The Vietnam War’s Atrocity Machine Explained: ‘Winter Soldier’

Winter Soldier is a documentary you don’t just watch, you experience. Over three days in January and February 1971, just a couple months before Lieutenant William Calley would be sentenced for the My Lai Massacre (he would eventually serve less than four years), a group of Vietnam War veterans convened at a Howard Johnson in Detroit. They were there to testify about the atrocities they had witnessed or partaken in while serving in Vietnam. The conference was titled “The Winter Soldier Investigation,” after Thomas Paine:

These are the times that try men’s souls: The summertime soldier and the sunshine patriot will in this crisis, shrink from the service of his country; but he that stands it now, deserves the love and thanks of man and woman.

Needless to say, the country didn’t thank the (mostly long-haired and disenchanted) vets for reminding them what a sinkhole of terror and shame America had created in Vietnam. The gut-wrenching, eye-opening stories delivered by hundreds of soldiers in that sterile hotel conference room were mostly ignored by the media. The testimony, however, happened to be shot by a group called the Winterfilm Collective (including the future Academy Award-winning documentarian Barbara Kopple). Edited into a tight, 95-minute piece of scorching truth-telling, Winter Soldier played around at some film festivals, colleges, and one small Manhattan cinema, before mostly disappearing from the scene.

It’s not hard to see why, given that the film is essentially a parade of grainy, black-and-white footage of morose, shaggy-headed vets talking in confession-booth tones about laying waste to villages and butchering civilians; this is not a fun night out at the movies (but, then, neither is Shoah). In general, we as a country have preferred to have our Vietnam horror stories served up to us as part of thrilling wartime adventure tales, like Apocalypse Now and Platoon, or used as nihilistic punch lines in the morbidly inhumane Full Metal Jacket. And yet it remains well-nigh unconscionable that Winter Soldier, a burningly crucial missive delivered straight from the frontline, never become one of the standard texts on the Vietnam War and didn’t receive its first proper theatrical release until 2005.

At the time of its re-release, in the heat of war-mongering denial over growing evidence of the Iraq War’s grim ignominy, Winter Soldier was used as a punching bag by the right, who tried to posthumously Swift Boat the soldiers’ claims. (This was at least partially due to then-Senator John Kerry being a member of this group; he testify on these same matters before the Senate Foreign Relations Committee just a few months later.) But it’s not the testimonies’ grisly substance which give the film its substantial power, it’s their numbing repetition, the same tropes repeated with such consistency that it paints a damning portrait of institutionalized American brutality.

Like with the Abu Ghraib scandal many decades later, the Winter Soldier testimony showed that an indifference to Geneva Conventions regarding prisoners of war had filtered from command down to the grunts charged with handling them. Several soldiers speak with quite jarring normality about prisoners being thrown blindfolded out of helicopters, by officers no less, while slides show GIs looking on as South Vietnamese regulars torture suspected Vietcong guerrillas. Almost worse, however (and here is where, so far at least, the Vietnam-Iraq parallels seem to lessen), is the absolute disregard for civilian life.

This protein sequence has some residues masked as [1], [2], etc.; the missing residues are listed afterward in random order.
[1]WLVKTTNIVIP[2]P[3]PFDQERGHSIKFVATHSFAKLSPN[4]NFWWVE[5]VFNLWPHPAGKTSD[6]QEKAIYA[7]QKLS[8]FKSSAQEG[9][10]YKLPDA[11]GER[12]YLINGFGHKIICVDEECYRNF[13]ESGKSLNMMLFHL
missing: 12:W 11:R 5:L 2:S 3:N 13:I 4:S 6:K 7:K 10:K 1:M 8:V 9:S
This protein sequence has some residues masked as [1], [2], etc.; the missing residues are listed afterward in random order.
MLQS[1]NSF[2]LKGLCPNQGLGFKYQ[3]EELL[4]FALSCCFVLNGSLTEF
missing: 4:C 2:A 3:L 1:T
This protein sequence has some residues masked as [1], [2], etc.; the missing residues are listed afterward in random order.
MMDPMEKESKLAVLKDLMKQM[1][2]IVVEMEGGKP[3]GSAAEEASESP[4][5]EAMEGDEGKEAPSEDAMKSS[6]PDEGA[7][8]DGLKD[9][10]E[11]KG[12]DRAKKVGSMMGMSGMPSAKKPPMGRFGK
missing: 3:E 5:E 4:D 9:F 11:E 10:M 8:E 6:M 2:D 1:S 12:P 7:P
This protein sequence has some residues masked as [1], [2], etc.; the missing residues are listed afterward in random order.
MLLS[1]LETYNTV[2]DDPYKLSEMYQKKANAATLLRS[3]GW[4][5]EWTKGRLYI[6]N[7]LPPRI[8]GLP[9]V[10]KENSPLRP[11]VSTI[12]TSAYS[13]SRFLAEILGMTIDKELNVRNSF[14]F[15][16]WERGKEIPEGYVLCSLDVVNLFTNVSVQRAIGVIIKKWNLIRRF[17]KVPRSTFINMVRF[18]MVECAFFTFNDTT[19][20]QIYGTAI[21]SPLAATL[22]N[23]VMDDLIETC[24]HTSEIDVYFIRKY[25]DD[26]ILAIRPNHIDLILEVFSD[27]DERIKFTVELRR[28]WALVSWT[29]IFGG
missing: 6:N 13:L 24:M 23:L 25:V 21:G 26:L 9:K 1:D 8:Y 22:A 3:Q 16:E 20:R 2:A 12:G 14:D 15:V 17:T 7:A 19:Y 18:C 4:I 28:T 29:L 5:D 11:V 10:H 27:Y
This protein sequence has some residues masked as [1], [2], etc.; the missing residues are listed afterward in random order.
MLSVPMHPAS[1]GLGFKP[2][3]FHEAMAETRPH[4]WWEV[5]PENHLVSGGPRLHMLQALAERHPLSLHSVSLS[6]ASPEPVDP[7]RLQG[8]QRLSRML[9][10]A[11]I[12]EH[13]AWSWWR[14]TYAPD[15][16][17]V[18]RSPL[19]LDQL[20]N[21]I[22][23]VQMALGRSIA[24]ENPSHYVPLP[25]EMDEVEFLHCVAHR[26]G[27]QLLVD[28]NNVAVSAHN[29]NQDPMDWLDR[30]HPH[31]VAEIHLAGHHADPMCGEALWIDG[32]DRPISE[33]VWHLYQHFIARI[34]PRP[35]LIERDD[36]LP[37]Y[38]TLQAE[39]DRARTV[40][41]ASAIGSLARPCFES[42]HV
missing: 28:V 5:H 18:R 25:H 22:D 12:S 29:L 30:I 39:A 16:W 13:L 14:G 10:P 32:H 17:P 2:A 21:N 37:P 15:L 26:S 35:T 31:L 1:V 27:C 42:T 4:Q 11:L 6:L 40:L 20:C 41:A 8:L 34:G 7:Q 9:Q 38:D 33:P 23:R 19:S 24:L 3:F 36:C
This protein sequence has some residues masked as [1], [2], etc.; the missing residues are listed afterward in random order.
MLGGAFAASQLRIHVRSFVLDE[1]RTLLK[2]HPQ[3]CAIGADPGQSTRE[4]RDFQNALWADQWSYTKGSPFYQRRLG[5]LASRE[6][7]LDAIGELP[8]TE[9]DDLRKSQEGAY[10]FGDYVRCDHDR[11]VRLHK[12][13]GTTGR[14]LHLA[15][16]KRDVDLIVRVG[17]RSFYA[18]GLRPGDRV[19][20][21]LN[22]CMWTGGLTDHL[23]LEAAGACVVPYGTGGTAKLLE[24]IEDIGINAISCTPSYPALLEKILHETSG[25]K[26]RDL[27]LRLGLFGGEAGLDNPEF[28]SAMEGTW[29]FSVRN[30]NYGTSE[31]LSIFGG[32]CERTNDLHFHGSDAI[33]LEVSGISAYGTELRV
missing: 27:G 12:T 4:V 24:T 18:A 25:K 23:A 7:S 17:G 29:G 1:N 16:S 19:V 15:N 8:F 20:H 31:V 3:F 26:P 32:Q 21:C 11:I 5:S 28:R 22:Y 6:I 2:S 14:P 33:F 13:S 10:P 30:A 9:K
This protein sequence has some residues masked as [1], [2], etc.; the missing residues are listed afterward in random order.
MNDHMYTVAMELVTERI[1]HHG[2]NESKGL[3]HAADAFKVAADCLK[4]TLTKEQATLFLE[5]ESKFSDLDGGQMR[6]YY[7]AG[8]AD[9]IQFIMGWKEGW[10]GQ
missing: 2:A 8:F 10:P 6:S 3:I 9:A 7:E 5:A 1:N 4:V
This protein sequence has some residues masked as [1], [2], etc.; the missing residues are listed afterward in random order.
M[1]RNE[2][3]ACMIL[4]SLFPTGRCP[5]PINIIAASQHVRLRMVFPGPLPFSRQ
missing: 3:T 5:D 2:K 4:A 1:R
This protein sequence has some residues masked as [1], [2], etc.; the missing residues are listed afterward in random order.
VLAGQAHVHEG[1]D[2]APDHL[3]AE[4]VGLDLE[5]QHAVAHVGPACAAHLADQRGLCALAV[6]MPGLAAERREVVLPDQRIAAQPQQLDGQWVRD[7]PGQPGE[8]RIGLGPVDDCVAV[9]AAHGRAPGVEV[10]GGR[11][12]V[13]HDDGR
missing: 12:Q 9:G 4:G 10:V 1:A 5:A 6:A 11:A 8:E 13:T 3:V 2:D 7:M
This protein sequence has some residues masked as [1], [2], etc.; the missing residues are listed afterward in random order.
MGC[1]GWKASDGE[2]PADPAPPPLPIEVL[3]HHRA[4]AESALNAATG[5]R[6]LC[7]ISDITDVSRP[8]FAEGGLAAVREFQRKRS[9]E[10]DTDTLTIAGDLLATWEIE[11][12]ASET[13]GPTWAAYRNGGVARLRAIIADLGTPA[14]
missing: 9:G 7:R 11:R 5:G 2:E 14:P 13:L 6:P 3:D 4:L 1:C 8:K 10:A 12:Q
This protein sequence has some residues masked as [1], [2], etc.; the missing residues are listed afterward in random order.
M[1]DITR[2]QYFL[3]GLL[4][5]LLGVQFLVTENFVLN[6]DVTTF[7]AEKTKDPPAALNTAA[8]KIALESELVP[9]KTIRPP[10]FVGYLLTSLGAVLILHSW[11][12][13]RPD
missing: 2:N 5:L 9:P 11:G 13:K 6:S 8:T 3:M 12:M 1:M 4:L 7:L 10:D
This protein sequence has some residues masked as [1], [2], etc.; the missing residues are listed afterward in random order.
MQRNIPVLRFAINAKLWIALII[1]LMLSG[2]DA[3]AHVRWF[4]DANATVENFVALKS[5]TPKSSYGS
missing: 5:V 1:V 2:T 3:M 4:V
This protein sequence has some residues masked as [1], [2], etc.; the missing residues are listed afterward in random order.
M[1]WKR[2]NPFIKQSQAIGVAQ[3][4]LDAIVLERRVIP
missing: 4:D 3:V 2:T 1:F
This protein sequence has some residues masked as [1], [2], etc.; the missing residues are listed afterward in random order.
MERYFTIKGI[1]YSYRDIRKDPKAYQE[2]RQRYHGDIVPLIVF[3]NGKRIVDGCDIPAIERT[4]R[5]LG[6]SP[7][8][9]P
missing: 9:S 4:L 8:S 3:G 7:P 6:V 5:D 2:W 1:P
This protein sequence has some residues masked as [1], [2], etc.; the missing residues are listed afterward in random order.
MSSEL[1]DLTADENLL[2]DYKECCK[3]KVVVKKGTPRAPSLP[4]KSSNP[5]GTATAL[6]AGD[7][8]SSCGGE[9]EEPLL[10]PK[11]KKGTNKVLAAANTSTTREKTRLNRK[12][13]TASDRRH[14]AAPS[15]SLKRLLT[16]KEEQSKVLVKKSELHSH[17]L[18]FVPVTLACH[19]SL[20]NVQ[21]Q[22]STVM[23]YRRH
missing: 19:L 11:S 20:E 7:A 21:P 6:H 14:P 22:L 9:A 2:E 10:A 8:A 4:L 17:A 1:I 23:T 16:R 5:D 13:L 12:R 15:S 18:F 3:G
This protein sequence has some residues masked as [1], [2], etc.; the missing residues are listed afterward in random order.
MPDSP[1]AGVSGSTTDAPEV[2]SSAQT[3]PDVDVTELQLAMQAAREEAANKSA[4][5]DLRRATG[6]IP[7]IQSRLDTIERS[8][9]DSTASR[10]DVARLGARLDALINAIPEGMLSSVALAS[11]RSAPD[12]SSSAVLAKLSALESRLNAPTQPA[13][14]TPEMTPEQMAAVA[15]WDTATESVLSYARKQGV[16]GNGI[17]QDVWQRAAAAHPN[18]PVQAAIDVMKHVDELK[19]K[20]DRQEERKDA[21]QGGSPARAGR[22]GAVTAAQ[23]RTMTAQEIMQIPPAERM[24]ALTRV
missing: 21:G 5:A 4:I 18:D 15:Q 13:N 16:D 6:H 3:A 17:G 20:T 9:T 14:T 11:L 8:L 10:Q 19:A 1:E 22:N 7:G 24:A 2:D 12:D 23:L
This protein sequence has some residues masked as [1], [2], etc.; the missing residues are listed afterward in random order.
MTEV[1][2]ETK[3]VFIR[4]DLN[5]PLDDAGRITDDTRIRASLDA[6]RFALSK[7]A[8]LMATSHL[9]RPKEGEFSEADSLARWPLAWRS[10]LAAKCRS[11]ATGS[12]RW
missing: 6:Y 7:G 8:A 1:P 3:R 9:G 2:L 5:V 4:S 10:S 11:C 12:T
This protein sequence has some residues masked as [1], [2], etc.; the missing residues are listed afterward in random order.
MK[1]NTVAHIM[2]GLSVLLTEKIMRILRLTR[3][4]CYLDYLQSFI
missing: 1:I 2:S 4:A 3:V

Anyone with even a little knowledge of the war knows the old joke (repeated here) about how to tell a Vietcong from a noncombatant (“Anybody running away is a VC. Anybody standing still is a well-disciplined VC.”) But it’s quite another thing to hear this deluge of horrors, with ordinary Vietnamese gunned down on the side of the road, from helicopters in rice paddies, in their villages, just because they happened to be in the way. Soldier after soldier talks about how routine these killings were, with everything sanctioned by their officers, who at best looked the other way and at worst instigated it. “They weren’t human” is heard over and over. The atrocities that occurred were the inevitable result of systematic racism combined with a war in which no ground could be gained or lost, and only the body count mattered — whether the bodies were actually combatants was an oft-ignored detail.

Decades on, Winter Soldier can seem an anachronism with its lack of framing devices and narration, the testimony just laid out there in stark relief, with the viewer mostly left to fend for themselves; a potential problem in these ahistorical times. As a film it runs into problems when trying to tie domestic racism against Native and African-Americans to the dehumanization of the Vietnamese people — it’s an important point that gets muffled, something that a clearer editorial approach could have helped.

However, the sheer weight of testimony and the numbing repetition of their similar elements shows for a lie the attempts by fringe pro-war elements to present these soldiers’ stories as fabricated or aberrations instead of the norm. You can dismiss some of what’s said here as lies and exaggerations, but to deny the whole of it is to simply close one’s eyes to reality.

War is hell. Winter Soldier vividly shows that this was true of the Vietnam War, only more so.

Title: Winter Soldier
Director: Winterfilm Collective
Studio: Milestone Films
Year of release: 1972
Web site: http://www.milestonefilms.com/products/winter-soldier

(A version of this review was originally published at filmcritic.com)